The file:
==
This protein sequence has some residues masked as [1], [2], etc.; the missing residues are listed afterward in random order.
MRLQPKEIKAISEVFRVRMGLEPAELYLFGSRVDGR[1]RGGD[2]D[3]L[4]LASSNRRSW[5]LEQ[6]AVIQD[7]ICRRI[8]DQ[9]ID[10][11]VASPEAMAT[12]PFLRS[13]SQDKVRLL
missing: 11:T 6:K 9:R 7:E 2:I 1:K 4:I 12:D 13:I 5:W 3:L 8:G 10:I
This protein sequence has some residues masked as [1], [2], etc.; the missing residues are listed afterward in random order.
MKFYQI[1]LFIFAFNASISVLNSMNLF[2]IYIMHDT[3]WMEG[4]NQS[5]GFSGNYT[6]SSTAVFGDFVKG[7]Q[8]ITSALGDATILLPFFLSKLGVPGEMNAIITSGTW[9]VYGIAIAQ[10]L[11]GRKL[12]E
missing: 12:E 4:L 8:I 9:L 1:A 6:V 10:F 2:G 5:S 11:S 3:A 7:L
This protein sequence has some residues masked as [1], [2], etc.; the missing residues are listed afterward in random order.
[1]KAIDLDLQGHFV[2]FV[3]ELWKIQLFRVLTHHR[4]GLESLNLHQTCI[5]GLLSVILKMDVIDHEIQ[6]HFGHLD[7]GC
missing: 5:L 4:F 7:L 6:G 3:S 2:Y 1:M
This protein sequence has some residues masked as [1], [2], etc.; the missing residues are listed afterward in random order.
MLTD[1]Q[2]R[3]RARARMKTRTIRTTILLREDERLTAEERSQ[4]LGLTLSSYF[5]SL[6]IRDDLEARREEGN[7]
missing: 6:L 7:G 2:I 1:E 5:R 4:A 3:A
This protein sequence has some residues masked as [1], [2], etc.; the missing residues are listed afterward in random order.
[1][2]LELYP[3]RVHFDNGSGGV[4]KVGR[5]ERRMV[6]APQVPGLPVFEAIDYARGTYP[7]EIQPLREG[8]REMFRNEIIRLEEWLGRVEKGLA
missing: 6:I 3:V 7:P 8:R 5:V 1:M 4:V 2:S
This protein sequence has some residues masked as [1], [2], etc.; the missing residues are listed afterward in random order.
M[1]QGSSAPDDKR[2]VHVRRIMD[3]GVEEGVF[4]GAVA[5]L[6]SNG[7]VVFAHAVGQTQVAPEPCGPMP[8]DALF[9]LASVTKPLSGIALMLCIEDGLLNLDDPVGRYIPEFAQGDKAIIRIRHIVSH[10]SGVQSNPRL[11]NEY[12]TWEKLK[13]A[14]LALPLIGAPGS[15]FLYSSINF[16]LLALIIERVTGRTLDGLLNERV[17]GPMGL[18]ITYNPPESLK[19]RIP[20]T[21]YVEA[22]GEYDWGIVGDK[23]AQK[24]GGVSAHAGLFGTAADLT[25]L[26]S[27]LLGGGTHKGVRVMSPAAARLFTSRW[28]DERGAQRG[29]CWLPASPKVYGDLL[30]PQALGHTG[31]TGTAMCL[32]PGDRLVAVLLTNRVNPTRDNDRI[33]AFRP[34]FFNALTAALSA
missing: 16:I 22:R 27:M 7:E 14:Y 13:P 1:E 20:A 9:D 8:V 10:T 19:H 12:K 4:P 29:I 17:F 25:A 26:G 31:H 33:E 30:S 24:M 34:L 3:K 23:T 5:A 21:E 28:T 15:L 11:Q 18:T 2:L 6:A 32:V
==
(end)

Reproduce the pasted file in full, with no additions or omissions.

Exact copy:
This protein sequence has some residues masked as [1], [2], etc.; the missing residues are listed afterward in random order.
MRLQPKEIKAISEVFRVRMGLEPAELYLFGSRVDGR[1]RGGD[2]D[3]L[4]LASSNRRSW[5]LEQ[6]AVIQD[7]ICRRI[8]DQ[9]ID[10][11]VASPEAMAT[12]PFLRS[13]SQDKVRLL
missing: 11:T 6:K 9:R 7:E 2:I 1:K 4:I 12:D 13:I 5:W 3:L 8:G 10:I
This protein sequence has some residues masked as [1], [2], etc.; the missing residues are listed afterward in random order.
MKFYQI[1]LFIFAFNASISVLNSMNLF[2]IYIMHDT[3]WMEG[4]NQS[5]GFSGNYT[6]SSTAVFGDFVKG[7]Q[8]ITSALGDATILLPFFLSKLGVPGEMNAIITSGTW[9]VYGIAIAQ[10]L[11]GRKL[12]E
missing: 12:E 4:L 8:I 9:L 1:A 6:V 10:F 2:G 5:S 11:S 3:A 7:L
This protein sequence has some residues masked as [1], [2], etc.; the missing residues are listed afterward in random order.
[1]KAIDLDLQGHFV[2]FV[3]ELWKIQLFRVLTHHR[4]GLESLNLHQTCI[5]GLLSVILKMDVIDHEIQ[6]HFGHLD[7]GC
missing: 5:L 4:F 7:L 6:G 3:S 2:Y 1:M
This protein sequence has some residues masked as [1], [2], etc.; the missing residues are listed afterward in random order.
MLTD[1]Q[2]R[3]RARARMKTRTIRTTILLREDERLTAEERSQ[4]LGLTLSSYF[5]SL[6]IRDDLEARREEGN[7]
missing: 6:L 7:G 2:I 1:E 5:R 4:A 3:A
This protein sequence has some residues masked as [1], [2], etc.; the missing residues are listed afterward in random order.
[1][2]LELYP[3]RVHFDNGSGGV[4]KVGR[5]ERRMV[6]APQVPGLPVFEAIDYARGTYP[7]EIQPLREG[8]REMFRNEIIRLEEWLGRVEKGLA
missing: 6:I 3:V 7:P 8:R 5:V 1:M 4:V 2:S
This protein sequence has some residues masked as [1], [2], etc.; the missing residues are listed afterward in random order.
M[1]QGSSAPDDKR[2]VHVRRIMD[3]GVEEGVF[4]GAVA[5]L[6]SNG[7]VVFAHAVGQTQVAPEPCGPMP[8]DALF[9]LASVTKPLSGIALMLCIEDGLLNLDDPVGRYIPEFAQGDKAIIRIRHIVSH[10]SGVQSNPRL[11]NEY[12]TWEKLK[13]A[14]LALPLIGAPGS[15]FLYSSINF[16]LLALIIERVTGRTLDGLLNERV[17]GPMGL[18]ITYNPPESLK[19]RIP[20]T[21]YVEA[22]GEYDWGIVGDK[23]AQK[24]GGVSAHAGLFGTAADLT[25]L[26]S[27]LLGGGTHKGVRVMSPAAARLFTSRW[28]DERGAQRG[29]CWLPASPKVYGDLL[30]PQALGHTG[31]TGTAMCL[32]PGDRLVAVLLTNRVNPTRDNDRI[33]AFRP[34]FFNALTAALSA
missing: 16:I 22:R 27:M 7:E 14:Y 13:P 1:E 20:A 9:D 8:V 10:T 19:H 12:K 4:P 29:I 17:F 25:A 26:G 31:H 33:E 30:S 24:M 34:L 3:K 23:T 5:A 21:E 28:T 15:L 11:Q 18:T 2:L 6:A 32:V